Planet Earth is the one tangible element in this universe of ours that unites us. Humanity should have a vested interest in keeping our world safe and prosperous, but current events have sadly shown that we are far from that ideal. This said, at the University of Malta (UM), a large number of researchers are hard at work to make up for the deficit.
Green spaces in Malta are few and far between. Many blame rampant over-development and urbanisation, others the heat, claiming that ‘nothing grows in Malta’. The LifeMedPlantRoof project addresses all this in one fell swoop with green roofs. The team has worked hard and identified the material and plants that would suit our country and homes best, all this to reduce flooding during winter months, building maintenance costs and electricity bills.
Speaking of electricity, Dr Alexander Micallef and Prof. Ing. Cyril Spiteri Staines are making headway in microgrid technology. A microgrid is an energy system that can work parallel with, or independently from, the main power grid. This means that we can incorporate more clean energy generation into our system while keeping the electricity supply for consumers reliable. Micallef and Spiteri Staines are convinced that by implementing microgrid technology, Malta can lead EU countries to become the first green island in the Mediterranean with 100% renewable energy!
Taking the point of sustainability further is Dr Ruben Paul Borg with his work in one of the most reviled materials on the planet––concrete. By using waste materials such as plastics and old limestone, innovating them and applying them in new ways, we now have the option of using better, stronger concrete that contributes towards achieving a circular economy.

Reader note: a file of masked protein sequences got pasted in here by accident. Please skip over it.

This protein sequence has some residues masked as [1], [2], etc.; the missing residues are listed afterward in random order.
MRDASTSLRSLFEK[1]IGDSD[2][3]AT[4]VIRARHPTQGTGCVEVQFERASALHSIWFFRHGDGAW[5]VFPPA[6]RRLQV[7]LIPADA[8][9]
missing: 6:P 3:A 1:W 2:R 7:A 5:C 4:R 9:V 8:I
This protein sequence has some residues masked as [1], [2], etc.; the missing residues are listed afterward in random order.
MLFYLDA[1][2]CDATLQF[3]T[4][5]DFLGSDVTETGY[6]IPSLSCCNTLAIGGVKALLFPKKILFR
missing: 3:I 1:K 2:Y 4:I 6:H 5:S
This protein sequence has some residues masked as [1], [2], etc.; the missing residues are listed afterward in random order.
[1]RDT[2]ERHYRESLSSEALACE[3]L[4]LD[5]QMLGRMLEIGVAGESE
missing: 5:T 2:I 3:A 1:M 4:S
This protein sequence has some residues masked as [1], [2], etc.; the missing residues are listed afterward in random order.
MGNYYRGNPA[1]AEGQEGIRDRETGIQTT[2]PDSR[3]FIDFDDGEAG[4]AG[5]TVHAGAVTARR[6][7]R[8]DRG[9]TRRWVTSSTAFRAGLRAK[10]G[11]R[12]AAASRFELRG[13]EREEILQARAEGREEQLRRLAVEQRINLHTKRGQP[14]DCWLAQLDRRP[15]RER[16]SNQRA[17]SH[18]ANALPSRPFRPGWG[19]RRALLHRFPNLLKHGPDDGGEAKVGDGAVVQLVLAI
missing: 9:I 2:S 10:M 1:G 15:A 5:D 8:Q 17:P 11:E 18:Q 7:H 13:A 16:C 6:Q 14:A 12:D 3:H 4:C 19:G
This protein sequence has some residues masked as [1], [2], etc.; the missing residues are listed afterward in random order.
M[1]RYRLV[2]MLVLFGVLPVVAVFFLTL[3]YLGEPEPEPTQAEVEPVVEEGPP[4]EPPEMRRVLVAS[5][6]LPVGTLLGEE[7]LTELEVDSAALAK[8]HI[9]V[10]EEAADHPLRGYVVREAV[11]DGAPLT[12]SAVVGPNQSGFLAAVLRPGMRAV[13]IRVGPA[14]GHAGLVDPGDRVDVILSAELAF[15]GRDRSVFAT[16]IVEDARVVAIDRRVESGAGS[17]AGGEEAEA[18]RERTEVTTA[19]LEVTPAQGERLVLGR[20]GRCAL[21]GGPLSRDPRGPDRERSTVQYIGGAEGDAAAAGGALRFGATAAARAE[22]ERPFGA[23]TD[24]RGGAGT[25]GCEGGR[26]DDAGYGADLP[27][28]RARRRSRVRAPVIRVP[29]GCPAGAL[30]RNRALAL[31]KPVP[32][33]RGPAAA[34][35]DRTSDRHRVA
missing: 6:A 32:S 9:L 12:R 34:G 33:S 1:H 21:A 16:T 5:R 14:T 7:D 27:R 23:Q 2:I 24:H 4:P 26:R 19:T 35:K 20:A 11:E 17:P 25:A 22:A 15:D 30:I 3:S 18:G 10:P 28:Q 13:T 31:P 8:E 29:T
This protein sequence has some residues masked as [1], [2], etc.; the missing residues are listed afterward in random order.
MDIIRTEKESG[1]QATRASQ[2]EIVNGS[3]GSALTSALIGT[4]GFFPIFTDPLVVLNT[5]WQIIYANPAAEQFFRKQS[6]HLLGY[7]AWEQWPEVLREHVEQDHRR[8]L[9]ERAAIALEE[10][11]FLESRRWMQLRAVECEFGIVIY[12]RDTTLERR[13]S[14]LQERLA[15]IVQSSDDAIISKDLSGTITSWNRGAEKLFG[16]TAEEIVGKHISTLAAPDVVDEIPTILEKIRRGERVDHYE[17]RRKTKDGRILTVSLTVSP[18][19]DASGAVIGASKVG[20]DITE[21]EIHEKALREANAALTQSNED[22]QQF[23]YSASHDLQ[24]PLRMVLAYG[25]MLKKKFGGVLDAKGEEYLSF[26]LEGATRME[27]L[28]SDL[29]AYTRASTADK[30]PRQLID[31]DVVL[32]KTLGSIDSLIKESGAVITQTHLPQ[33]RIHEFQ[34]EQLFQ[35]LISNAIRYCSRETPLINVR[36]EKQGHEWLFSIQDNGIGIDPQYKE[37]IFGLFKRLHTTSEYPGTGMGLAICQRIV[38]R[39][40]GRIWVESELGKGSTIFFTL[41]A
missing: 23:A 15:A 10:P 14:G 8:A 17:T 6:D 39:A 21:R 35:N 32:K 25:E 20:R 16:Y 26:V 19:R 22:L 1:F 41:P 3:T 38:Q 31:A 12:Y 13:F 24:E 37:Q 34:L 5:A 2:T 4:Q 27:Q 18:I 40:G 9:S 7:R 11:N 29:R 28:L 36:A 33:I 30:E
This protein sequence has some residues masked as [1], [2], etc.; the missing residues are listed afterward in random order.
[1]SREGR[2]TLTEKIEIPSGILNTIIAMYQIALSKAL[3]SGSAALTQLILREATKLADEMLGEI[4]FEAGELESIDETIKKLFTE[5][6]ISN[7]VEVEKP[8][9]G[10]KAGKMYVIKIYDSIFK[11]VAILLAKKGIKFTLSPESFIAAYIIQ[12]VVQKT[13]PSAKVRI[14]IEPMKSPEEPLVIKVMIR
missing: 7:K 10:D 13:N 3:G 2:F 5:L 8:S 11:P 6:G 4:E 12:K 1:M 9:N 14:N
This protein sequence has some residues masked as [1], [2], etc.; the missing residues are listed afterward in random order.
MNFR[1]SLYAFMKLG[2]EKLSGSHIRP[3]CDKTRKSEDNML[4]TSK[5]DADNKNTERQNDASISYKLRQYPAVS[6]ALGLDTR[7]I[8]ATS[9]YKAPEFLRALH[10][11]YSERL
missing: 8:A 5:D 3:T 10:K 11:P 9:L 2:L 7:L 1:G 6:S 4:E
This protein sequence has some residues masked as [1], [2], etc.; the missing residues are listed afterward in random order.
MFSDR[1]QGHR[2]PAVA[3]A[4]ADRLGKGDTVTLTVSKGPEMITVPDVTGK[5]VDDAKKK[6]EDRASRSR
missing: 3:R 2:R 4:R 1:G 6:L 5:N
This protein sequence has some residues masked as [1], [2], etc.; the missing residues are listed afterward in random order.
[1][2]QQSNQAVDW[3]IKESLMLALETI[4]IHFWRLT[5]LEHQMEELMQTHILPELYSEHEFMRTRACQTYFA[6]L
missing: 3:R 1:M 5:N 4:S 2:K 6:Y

Other research coming out of the UM is as varied as ever. Dr Aaron Micallef tells us about reservoirs of freshwater found under the Mediterranean. We look into children’s interaction with technology, and how games can be better incorporated in schools to keep them engaged. On top of all this, THINK Issue 21 also contains articles on Malta’s contribution to auxetics as used by NIKE, an app that wants you to ‘Indulge’ and THINK’s visit to the European Commission’s sprawling Joint Research Centre.
On 29 September THINKtalks also makes an appearance at Science in the City to great success. Certainly, there are more fun discussions with the UM’s best and brightest to come in future.
THINK, the University of Malta’s research magazine, can be picked up for free in newsagents around Malta and Gozo and in Agenda bookstores, it is available online at www.um.edu.mt/think, on Issuu or liked on Facebook.